What competitiveness is and why it matters
Our conceptual definition of competitiveness remains unchanged. We continue to define competitiveness as the set of institutions, policies, and factors that determine the level of productivity of a country. We focus on productivity because growth models suggest that, in the long run, productivity is the most fundamental factor explaining the level of prosperity of a country and hence its citizens.
Since Adam Smith’s work (1776), economists have identified, theoretically and empirically, dozens of possible factors—both within and outside firms—affecting the level and growth rates of productivity and prosperity across countries. These range from the institutional framework discussed by Smith, which allows for division of labor and exchange, to the most recent studies on connectivity as a source of business innovation. They include factors such as macroeconomic stability, corruption (or the absence of it), security, education (both basic and advanced), the health of the labor force, regulation, financial development, the efficient use of talent, the right incentives for firms to invest in research and development (R&D), market size, the participation of women in the workforce, and the use of modern production and distribution techniques.
Each proposed factor rests on solid theoretical grounds and is backed by empirical evidence. Because the development process is complex and economic theories are open ended, any effort to identify one single factor that matters above all others is misguided. Indeed, all of these factors could be in place at the same time.
Academic research since the 1950s has formalized several of these ideas in mathematical terms.3 It has provided empirical evidence that capital accumulation is not sufficient to explain differences in countries’ prosperity, and total factor productivity (TFP) is the main long-run engine of growth, living standards, and prosperity. The term productivity is widely used as shorthand for TFP.
To reflect the complexity of the economic development process, the GCI embraces a wide array of determinants of a country’s productivity at both the macro- and microeconomic levels. Most of the suggested drivers of productivity are linked to one another, which makes any attempt to measure competitiveness more challenging. For the sake of clarity, simplicity, and intellectual organization, we divide the potential factors affecting competitiveness that we have identified into 12 categories that will translate into the 12 pillars of the updated GCI. This categorization is intended to provide guidance for policymakers in the form of a tool that gives information on the competitive strengths and weaknesses of their respective economies.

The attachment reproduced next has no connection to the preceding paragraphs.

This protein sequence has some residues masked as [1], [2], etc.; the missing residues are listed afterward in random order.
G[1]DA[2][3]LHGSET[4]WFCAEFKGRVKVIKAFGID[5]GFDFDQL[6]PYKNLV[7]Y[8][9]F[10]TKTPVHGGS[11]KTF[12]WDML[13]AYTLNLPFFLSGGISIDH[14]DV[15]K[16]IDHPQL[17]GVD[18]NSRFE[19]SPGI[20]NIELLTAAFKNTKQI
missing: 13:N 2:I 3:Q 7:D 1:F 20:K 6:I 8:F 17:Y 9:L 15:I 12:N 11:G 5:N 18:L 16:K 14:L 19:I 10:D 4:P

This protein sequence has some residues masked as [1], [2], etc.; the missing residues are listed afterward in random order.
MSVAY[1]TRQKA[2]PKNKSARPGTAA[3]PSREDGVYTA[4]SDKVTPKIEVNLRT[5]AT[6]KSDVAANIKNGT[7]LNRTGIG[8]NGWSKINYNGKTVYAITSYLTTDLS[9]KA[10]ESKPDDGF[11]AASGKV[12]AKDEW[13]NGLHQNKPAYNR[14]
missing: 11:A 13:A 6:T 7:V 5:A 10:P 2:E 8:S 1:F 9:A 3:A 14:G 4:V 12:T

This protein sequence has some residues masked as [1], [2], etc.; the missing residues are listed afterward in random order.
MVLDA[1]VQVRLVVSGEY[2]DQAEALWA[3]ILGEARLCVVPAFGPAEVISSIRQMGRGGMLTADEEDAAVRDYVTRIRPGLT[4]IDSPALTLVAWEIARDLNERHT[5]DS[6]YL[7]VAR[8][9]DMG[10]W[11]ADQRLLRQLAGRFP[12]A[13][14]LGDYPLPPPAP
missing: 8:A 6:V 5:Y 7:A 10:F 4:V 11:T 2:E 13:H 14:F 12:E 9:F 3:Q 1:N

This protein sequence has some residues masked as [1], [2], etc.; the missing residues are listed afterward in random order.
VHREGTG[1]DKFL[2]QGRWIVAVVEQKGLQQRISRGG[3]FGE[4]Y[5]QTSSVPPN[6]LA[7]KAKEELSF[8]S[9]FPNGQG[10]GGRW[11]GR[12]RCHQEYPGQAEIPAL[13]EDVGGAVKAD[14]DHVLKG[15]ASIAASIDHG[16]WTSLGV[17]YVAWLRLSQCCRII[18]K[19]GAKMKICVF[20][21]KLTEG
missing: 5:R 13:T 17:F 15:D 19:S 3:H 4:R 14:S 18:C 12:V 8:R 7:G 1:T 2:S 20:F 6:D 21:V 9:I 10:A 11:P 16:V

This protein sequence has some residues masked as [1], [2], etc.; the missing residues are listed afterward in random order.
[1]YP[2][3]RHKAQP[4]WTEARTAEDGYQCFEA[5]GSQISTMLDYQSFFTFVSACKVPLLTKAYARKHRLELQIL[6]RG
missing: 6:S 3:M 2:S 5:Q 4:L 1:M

The 12 sections below offer a conceptual discussion to restate or update the relevance of each productivity factor in light of the current state of academic research. At the time of publication of this Report, the update of the GCI is still a work in progress, so what we present here is our current thinking on those factors that drive competitiveness; we expect to refine our approach in the coming year through a series of consultations with academics, practitioners, and policymakers. Despite improvements in measurements, some areas still suffer from a scarcity of reliable data that cover the large sample size of the GCI, so that the elements presented in each section may not necessarily be implemented in the final, updated GCI. In an attempt to stimulate discussion on relevant indicators to capture the concepts outlined above, we present potential indicators for each of the drivers of competitiveness that we have identified to date in Appendix A to this chapter.